Conventional wisdom is that some systems that require low latency and a high degree of system availability, such as warehouse management systems (WMS) or manufacturing execution systems (MES), are best deployed on-premises. Nevertheless, cloud systems are invading even this category of software. This post highlights one example.
One of the great challenges facing traditional ERP vendors is getting customers to keep up with the latest version. Cloud ERP systems are supposed to solve this problem, by making the vendor responsible for upgrades and keeping all customers on a single version. However, sometimes, even SaaS providers need to make changes that are so significant and potentially disruptive that customers resist the change. This post describes how one such cloud ERP provider is meeting this challenge.
Today, there is no manufacturing cloud ERP provider with the size or scale of Salesforce.com or Workday. Contrary to popular belief, this is not because the opportunity is small. Manufacturing still comprises a large percentage of US companies and is an enormous opportunity for cloud ERP. This post outlines the challenges that cloud ERP providers face and what it will take for them to dominate the market for manufacturing systems.
Small business doesn’t always mean simple business. Like larger companies, small and midsize businesses (SMBs) need to reach new markets, develop new products, satisfy customers, and control costs. The main difference is that SMBs need to do these things with fewer resources. In recent years, software vendors have announced new products to address the challenges facing small businesses. This post outlines two of them.
Traditional providers of ERP systems typically sought to expand their functional footprint to include complementary applications outside of core ERP. Now cloud ERP vendors are adopting a similar strategy, bringing significant benefits to buyers.
Plex Systems, a long time cloud ERP provider, primarily to automotive and industrial suppliers, has recently been expanding its focus to the food and beverage sector. This post outlines the capabilities of Plex for food and beverage manufacturers along with steps that it is taking to better serve this industry. Selective in Industry Focus Starting […]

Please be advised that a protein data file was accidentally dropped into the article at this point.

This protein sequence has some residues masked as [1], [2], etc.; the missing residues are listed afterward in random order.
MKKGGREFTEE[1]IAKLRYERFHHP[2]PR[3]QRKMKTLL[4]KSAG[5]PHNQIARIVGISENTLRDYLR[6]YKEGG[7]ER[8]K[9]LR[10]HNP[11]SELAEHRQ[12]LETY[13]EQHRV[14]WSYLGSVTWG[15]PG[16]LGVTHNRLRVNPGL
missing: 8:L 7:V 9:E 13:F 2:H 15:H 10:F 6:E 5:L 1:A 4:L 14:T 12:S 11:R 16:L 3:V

With all the talk about smart devices as a new trend, there is one industry where smart devices are very old news: manufacturing. Production machinery has been computerized, not for months, not for years, but for decades. Yet, for the most part, today’s ERP systems do not leverage those smart devices on the factory floor. This post traces the history of connected factory machinery and how they offer a solution to untimely and incorrect transaction data entry in manufacturing systems.
Like the Oklahoma land rush of 1889, cloud vendors today are rushing into new territory to stake their claims. One provider that has joined the land rush is FinancialForce.com, which recently announced new branding to signal its claim in cloud ERP. This post provides an overview of the cloud ERP landscape and the latest vendor to stake a claim.
As the first cloud-only manufacturing ERP system, Plex Systems has a wide footprint of functionality. Nevertheless, after more than a decade of development, Plex has fewer than 1000 customers and its presence is limited mostly to smaller manufacturing companies in a few sub-sectors. So, what does Plex need to do to grow at a more substantial pace in the coming years? We see six mandates.
At its annual user conference in May, cloud ERP provider NetSuite promoted enhanced functionality for manufacturing companies. As manufacturing firms are increasingly open to cloud solutions, NetSuite is at the right place at the right time. Nevertheless, there are a number of decision points for NetSuite as it continues to build out its manufacturing footprint.